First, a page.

10. Don’t share credit (except with a spouse). It’s easy to tell someone that you’ll “co-sign” a credit card, student loan or a mortgage loan application, especially if it’s someone you’ve known for a long time. But it’s also easy to wind up in a situation where that friend or relative stops paying his or her bills (for whatever reason) and your credit will take a big hit. Once you’re a co-signer for a loan, you’re legally obligated to make those payments — whether or not you can afford them. So think carefully before you agree to co-sign a loan, and nip the problem of bad credit before it begins.

By Ilyce Glink | Published: 1/23/2008

January 25, 2009 Posted by | Credit, Money, Uncategorized | , , , , , , , , , , , , , , , , , | 1 Comment

The Economy, Unemployment, Car Industry, Housing Market … We Need Some Inspiration!

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In one way or another, it seems we are all in a struggle these days. The economy and inflation of pricing for gas and oil that we paid – and some are still paying if these expenses were put on credit.  With the increased cost of groceries, airline tickets, fresh flowers, dinner out, getting your lawn cut, a carwash, a haircut, …  – it seemed that just about everything was increased!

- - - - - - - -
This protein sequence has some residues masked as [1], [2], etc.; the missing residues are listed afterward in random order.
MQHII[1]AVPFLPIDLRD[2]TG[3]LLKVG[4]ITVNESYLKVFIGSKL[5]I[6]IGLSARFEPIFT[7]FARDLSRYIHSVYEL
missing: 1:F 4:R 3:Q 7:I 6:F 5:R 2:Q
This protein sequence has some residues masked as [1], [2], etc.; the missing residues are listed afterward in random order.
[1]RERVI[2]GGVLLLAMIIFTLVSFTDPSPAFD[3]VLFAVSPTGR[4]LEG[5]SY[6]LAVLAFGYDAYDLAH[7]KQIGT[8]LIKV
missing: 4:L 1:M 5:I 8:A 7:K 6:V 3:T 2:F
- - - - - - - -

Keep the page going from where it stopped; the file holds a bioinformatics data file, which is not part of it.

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During these past Holidays, many stores were offering discounted prices and incentives to bring people out to shop.  But as I was out and about, the stores and malls seems like any normal weekend – I could find a parking space without having to circle the lot 7 times!  I didn’t have to wait on a line for 45 minutes to pay for 1 gift!  This should have made me happy, but it saddened me because of the reason why it wasn’t crazy and crowded.  People just didn’t have the money or were afraid to spend.